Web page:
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Tuesday, September 18, 2007

Chart of Stock Markets vs Fed Funds Rate

Click chart to see it full sized

The Federal Reserve cut its Fed Funds interst rate today from 5.25% to 4.75% and they cut their discount rate to from 5.75% to 5.25%. Below is the text of their statement explaining their actions.

Release Date: September 18, 2007

  • For immediate release
    .
    The Federal Open Market Committee decided today to lower its target for the federal funds rate 50 basis points to 4-3/4 percent.
    .
    Economic growth was moderate during the first half of the year, but the tightening of credit conditions has the potential to intensify the housing correction and to restrain economic growth more generally. Today’s action is intended to help forestall some of the adverse effects on the broader economy that might otherwise arise from the disruptions in financial markets and to promote moderate growth over time.
    .
    Readings on core inflation have improved modestly this year. However, the Committee judges that some inflation risks remain, and it will continue to monitor inflation developments carefully.
    .
    Developments in financial markets since the Committee’s last regular meeting have increased the uncertainty surrounding the economic outlook. The Committee will continue to assess the effects of these and other developments on economic prospects and will act as needed to foster price stability and sustainable economic growth.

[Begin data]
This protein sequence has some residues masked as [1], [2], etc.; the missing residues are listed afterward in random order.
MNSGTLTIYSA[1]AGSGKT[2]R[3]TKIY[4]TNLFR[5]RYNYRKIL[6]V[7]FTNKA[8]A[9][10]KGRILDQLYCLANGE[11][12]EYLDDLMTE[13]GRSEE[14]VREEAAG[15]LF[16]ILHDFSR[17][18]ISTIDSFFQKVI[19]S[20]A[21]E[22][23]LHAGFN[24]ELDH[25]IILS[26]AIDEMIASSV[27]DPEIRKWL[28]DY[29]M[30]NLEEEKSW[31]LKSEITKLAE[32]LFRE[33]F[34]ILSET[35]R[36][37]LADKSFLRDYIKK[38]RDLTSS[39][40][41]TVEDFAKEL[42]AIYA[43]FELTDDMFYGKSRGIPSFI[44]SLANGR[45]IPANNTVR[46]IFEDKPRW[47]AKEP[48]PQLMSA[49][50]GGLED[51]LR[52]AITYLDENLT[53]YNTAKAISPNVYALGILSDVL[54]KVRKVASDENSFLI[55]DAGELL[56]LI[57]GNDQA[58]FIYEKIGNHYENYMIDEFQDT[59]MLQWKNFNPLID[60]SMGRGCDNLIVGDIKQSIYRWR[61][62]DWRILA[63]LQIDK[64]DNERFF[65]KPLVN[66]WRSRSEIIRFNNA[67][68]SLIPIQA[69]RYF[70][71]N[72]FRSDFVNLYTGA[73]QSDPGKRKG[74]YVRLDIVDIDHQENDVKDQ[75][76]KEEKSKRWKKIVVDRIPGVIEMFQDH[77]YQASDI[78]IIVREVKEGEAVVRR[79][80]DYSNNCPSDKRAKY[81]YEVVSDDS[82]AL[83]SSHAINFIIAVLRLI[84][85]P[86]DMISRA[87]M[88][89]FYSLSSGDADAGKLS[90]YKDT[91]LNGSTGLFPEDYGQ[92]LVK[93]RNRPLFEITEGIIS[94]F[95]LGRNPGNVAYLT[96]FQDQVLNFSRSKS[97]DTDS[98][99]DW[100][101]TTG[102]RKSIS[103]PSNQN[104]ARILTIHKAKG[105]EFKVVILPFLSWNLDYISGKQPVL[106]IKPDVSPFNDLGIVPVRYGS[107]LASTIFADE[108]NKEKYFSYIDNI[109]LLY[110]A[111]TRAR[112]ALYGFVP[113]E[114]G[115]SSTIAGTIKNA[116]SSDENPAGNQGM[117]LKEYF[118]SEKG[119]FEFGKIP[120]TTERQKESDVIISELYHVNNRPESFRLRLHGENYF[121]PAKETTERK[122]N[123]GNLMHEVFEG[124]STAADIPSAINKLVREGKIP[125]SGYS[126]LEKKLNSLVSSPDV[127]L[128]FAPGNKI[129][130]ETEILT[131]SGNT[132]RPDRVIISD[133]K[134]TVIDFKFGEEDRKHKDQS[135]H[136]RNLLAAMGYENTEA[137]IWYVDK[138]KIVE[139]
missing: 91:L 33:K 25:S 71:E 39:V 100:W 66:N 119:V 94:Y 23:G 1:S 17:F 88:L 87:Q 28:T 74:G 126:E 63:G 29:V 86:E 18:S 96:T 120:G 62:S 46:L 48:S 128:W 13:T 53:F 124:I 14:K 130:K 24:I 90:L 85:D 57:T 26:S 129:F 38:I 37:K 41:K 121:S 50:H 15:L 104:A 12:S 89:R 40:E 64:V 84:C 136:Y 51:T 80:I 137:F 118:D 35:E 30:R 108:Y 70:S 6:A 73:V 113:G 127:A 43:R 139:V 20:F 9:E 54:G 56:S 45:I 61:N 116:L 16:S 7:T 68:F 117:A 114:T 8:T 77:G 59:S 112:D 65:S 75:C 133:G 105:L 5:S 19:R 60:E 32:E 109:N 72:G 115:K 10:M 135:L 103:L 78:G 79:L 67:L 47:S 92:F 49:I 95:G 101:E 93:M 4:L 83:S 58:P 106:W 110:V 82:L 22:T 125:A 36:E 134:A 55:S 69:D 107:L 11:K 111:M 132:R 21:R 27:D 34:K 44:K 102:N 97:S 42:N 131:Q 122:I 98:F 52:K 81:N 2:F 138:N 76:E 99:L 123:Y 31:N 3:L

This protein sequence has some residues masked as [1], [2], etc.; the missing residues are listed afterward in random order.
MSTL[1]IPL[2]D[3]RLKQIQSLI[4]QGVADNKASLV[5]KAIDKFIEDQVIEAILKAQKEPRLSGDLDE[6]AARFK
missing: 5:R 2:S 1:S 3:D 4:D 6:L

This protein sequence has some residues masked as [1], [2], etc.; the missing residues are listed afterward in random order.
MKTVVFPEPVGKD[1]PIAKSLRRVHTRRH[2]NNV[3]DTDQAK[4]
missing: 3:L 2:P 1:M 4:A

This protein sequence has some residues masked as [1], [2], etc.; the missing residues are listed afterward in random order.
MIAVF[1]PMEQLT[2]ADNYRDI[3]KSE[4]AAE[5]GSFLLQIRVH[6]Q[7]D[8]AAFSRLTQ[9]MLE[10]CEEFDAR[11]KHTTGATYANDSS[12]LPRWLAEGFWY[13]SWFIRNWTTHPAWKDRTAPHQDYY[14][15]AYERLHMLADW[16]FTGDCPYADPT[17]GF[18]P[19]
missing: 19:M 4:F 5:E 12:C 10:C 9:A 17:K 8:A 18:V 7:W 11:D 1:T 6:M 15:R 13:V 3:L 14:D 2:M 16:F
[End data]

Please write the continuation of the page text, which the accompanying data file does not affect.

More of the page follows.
.
    Voting for the FOMC monetary policy action were: Ben S. Bernanke, Chairman; Timothy F. Geithner, Vice Chairman; Charles L. Evans; Thomas M. Hoenig; Donald L. Kohn; Randall S. Kroszner; Frederic S. Mishkin; William Poole; Eric Rosengren; and Kevin M. Warsh.
    .
    In a related action, the Board of Governors unanimously approved a 50-basis-point decrease in the discount rate to 5-1/4 percent. In taking this action, the Board approved the requests submitted by the Boards of Directors of the Federal Reserve Banks of Boston, New York, Cleveland, St. Louis, Minneapolis, Kansas City, and San Francisco.
Kirk's Comments: I view this is positive as the Fed is taking action to help the credit markets and it has returned its bias to "neutral." What this all means to the stock markets is discussed in my October newsletter I am writing now and hope to release by the weekend. Subscribe now and get my list of stocks I think will benefit from today's action.


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